I think that as along as you have an adequate facility, understand the risks, and are able to fulfill their needs there shouldn't be an issue. I think many of the problems come from people who lack the necessary skills and facilities required for the care and well being of the animal. I do 100% believe their are risks involved, however, I do not believe that murdering the animal is the correct decision. A careing, clean, well trained facility is the best solution in my opinion.
I believe citizens should be allowed to keep exotic pets if they wish, but only under strict supervision. Owners should have to attend, and pass, an in-depth educational class for the species wanting to be kept prior to getting a license for the animal. I think the cost of any exotic pets licenses should cover the cost of government officials visiting properties monthly to ensure animals are property confined and taken care of. Also there should be programs available for owners to turn their animals into if they can no longer keep them.
Although there may be many people who keep exotic pets such as chimpanzees both safely and responsibly, when it goes wrong it goes wrong very badly. You only have to look at the case of Charla Nash to see that even someone used to being around these animals can end up with horrific injuries. It's time for regulation to prohibit these creatures as pets.
No, in my opinion exotic animals such as chimpanzees are sufficiently dangerous to warrant a ban on their ownership in private households. Attacks on exotic pet owners are not uncommon and when that animal is as large as a chimpanzee serious injuries can ensure, injuries that can be life threatening or life changing.
Many exotic pets pose dangers that are usually unknown to the owner. One example is the threat to the environment. In Florida, exotic pythons were accidentally and purposely release by their owners, resulting in an environmental catastrophic that is still unresolved. Other dangers include the introduction of pathogens endemic to other parts of the globe. One example of this is monkeypox, a disease usually endemic to africa, but has been brought to the US via infected exotic animals. Fortunately, many of the outbreaks in humans are contained. However, the environmental dangers of owning exotic animals outweigh the benefits. I am not mentioning dangers to the owners themselves, because I believe it is ones right to be idiotic enough to harm themselves.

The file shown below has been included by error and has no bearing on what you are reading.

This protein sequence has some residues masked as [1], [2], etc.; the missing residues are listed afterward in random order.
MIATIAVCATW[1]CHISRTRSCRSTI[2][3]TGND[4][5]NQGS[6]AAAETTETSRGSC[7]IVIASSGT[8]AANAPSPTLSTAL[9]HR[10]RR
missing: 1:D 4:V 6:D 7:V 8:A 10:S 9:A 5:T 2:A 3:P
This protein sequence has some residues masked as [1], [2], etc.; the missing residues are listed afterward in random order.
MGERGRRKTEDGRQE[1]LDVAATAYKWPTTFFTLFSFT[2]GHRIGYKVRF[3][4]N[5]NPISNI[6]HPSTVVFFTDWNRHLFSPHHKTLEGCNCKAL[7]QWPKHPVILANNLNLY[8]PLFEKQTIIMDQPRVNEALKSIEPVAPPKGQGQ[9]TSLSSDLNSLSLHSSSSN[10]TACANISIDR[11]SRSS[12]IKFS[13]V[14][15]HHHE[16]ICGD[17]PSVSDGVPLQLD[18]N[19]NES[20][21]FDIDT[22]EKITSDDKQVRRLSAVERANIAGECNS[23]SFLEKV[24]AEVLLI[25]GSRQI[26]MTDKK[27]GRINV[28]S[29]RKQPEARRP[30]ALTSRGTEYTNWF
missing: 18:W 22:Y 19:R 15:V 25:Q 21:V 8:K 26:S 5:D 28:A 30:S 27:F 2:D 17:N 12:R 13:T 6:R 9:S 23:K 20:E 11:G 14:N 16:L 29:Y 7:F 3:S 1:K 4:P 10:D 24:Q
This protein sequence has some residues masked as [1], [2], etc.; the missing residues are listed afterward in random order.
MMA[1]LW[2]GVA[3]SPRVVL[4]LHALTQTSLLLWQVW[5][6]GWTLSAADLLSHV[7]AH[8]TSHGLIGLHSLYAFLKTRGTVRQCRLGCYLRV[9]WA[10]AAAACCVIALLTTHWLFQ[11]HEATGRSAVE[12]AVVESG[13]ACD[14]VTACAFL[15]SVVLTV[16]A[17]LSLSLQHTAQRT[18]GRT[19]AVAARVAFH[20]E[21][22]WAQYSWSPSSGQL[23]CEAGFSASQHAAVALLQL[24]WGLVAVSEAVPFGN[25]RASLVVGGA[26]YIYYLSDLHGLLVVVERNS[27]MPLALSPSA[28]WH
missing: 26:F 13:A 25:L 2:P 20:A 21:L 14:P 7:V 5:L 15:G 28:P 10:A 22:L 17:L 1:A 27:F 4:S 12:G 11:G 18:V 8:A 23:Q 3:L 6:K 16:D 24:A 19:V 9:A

These animals can be hurt by painful medical surgeries such as teeth or claw removal. Also, the animal's owner might not be able to pay such bold and large fees. Vets may not have the right or properly certified operating instruments to work on the designated animal with and could hurt the animal even more!
I would love to have a lion as a pet. But no matter what, they have their natural instincts and that is to kill anything that threatens them. They are in the wild for a reason. Even if you try and raise an exotic animal like a lion from when it is a child it is still dangerous. You may even believe that you will be able to domesticate the lion but when that lions grows up you will quickly find out the mistake you have made. Lions grow to be vicious and very strong animals and if you make one mistake then they will kill you. Yes maybe there are some instances where owning an exotic animal worked out fine but the risk you put on it is your life. Just admire the animals in the wild instead of trying to keep them in captivity because for these types of animals it is no way to live because they are living how they were meant to.
Exotic animals such as chimpanzees and wildcats are wild animals that belong in their natural habitat, not in houses. They are unpredictable, and are too dangerous to be kept as pets. Chimpanzees especially are too hazardous to be pets; they can be ferocious and have the tendency to kill. Is that the kind of pet you want?